6. My Father the Hero (1994)
Well, they can't all be perfect. Miner returned to Disney for this American remake of a 1991 French film in which Gerard Depardieu reprises his role as a dad who poses as his daughter's (Katherine Heigl) boyfriend to make the boy she likes jealous. It's as weird and creepy and French as it sounds. Miner can't really be blamed for this one because the material just doesn't translate. He makes sure the scenery looks great, but just doesn't demonstrate a flair for farce.

7. Halloween: H20 (1998)
I can't think of too many directors who worked in as many horror franchises as Steve Miner -- especially two of the three biggest. He reteamed with Jamie Lee Curtis, bringing her back to the franchise for the first time in more than 15 years for an entry that attempts to get back to kind of slick, stylish suspense that made the John Carpenter original so special. The results are a little mixed, but I admire the effort. I still feel like this is a better version of the kind of survivor PTSD stories told in movies like Scream 4 and Halloween (2018). The only horror movie that does it better is Rob Zombie's Halloween II. Come at me.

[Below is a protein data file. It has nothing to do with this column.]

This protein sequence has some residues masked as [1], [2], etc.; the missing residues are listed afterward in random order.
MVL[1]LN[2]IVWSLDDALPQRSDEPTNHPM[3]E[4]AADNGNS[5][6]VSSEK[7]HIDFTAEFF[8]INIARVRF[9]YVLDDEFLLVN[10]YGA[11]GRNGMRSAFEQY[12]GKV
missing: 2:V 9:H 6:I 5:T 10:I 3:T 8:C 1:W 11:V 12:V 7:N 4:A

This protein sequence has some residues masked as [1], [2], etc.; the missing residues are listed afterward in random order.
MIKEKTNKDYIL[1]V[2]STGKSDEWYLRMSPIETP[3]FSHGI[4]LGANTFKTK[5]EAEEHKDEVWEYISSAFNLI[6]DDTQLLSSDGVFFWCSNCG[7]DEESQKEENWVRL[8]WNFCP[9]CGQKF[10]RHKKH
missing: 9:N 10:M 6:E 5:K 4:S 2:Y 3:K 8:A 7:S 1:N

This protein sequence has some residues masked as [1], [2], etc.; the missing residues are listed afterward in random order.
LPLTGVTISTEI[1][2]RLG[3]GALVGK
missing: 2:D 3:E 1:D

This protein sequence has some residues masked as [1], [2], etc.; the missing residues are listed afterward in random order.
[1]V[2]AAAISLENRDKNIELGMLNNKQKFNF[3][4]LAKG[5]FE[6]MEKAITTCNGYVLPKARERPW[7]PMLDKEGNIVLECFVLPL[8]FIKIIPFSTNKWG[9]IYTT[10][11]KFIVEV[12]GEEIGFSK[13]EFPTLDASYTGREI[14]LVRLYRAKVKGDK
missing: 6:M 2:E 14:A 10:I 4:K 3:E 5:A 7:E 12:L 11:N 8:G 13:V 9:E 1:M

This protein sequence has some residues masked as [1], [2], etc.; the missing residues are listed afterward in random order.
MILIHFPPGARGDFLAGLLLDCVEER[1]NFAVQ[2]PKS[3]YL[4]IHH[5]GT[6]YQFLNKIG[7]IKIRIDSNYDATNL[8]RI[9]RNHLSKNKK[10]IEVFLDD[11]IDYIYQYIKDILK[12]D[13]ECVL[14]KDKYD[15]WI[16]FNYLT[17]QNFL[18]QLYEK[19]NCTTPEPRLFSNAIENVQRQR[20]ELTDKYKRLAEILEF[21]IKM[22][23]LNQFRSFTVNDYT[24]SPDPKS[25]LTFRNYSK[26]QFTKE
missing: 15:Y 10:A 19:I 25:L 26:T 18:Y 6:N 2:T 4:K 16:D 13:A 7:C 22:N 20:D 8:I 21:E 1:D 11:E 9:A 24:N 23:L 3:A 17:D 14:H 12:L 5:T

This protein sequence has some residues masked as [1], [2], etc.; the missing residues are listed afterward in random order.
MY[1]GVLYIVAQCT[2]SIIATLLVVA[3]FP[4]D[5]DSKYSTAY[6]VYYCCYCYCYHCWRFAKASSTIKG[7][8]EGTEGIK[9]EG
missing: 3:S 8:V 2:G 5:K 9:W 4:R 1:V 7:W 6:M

8. Lake Placid (1999)
Steve Miner has only made a few features in the 2000s, primarily working in television for the last two decades. Most of his films during this period probably aren't worth mentioning, like the Jessica Simpson vehicle Private Valentine: Blonde and Dangerous or the execrable Day of the Dead remake; Texas Rangers comes closest to being good and that was in 2001. At least he closed out the '90s with a banger -- a giant killer crocodile movie starring Bridget Fonda, Oliver Platt, Brendan Gleeson, and my beloved Bill Pullman. Miner once again flexes those House muscles, mixing horror and comedy effortlessly in a lean, mean 80 minutes.That's the beautiful thing about Steve Miner: he might not have a discernible style, but he always gets the job done the best way possible.